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John Weatherwax papers relating to Frida Kahlo and Diego Rivera, 1928-1988, bulk 1931-1933

Weatherwax, John M. (John Martin), 1900-1984


This site provides access to the papers of John Weatherwax relating to Diego Rivera and Frida Kahlo in the Archives of American Art that were digitized in 2009. The papers have been scanned in their entirety, and total 805 images.

Funding for the digitization of this collection was provided by the Terra Foundation for American Art.

Collection Information

Size: 0.4 Linear feet

Summary: This small collection of scattered papers of American writer John Weatherwax (1900-1984) dates from 1928 to 1988 (bulk 1931-1933), and measures 0.4 liner feet. The papers document Weatherwax's relationship with Mexican artists Frida Kahlo and Diego Rivera. In 1931, John Weatherwax approached Rivera to illustrate his English translation of the Mayan story of creation, the Popol Vuh. Rivera agreed and produced twenty-four watercolor illustrations for the text. The papers contain Weatherwax's translation, "Seven Times the Color of Fire", as well as manuscript versions of two short stories he wrote about Diego Rivera and Frida Kahlo entitled "The Queen of Montogomery Street" and "Diego". Also found within the collection are correspondence, manuscripts and notes, printed materials, and photographs.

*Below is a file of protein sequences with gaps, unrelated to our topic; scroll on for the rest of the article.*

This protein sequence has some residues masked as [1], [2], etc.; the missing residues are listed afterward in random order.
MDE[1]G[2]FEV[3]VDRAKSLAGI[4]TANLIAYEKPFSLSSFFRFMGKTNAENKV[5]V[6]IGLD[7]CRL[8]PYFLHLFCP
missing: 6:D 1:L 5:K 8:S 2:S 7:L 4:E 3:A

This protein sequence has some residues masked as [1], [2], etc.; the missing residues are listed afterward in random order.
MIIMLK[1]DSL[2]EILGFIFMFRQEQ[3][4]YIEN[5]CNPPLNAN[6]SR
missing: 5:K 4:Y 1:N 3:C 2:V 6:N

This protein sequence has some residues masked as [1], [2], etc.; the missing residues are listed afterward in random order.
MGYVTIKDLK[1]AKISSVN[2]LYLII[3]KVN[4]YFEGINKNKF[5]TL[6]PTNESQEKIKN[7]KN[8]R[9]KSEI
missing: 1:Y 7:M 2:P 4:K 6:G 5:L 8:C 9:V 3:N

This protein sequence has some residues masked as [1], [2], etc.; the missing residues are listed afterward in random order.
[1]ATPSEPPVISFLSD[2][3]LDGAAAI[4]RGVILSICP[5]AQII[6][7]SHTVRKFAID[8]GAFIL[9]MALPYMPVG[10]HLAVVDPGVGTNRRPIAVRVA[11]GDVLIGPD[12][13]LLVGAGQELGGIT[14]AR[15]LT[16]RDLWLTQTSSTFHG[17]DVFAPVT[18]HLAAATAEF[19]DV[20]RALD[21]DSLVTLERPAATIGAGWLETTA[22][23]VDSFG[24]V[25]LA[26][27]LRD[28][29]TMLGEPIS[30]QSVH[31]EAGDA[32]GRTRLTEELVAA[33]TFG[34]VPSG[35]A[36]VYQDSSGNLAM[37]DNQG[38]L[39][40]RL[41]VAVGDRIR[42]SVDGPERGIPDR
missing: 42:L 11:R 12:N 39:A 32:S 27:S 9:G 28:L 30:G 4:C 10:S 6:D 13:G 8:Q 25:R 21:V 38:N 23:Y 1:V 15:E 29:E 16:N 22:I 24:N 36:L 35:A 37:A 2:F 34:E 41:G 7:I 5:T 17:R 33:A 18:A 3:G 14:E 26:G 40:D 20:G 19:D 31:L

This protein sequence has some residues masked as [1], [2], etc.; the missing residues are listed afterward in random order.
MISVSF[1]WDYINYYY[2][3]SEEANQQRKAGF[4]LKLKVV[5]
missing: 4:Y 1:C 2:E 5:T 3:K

Biographical/Historical Note

American writer John Weatherwax (1900-1984) was born in Aberdeen, Washington, and attended the University of Washington in Seattle for two years before going to Harvard College in 1921. His studies focused on English literature, business, mythology, and world literature. Weatherwax wrote a number of children's stories and, in 1934, co-authored with his sister and brother-in-law Gerald Strang, The Coming of the Animals , a series of California Native American stories.


Seema Weatherwax donated her husband's papers to the Archives of American Art, Smithsonian Institution in 1988.

Language Note

English .


Funding for the digitization of this collection was provided by the Terra Foundation for American Art.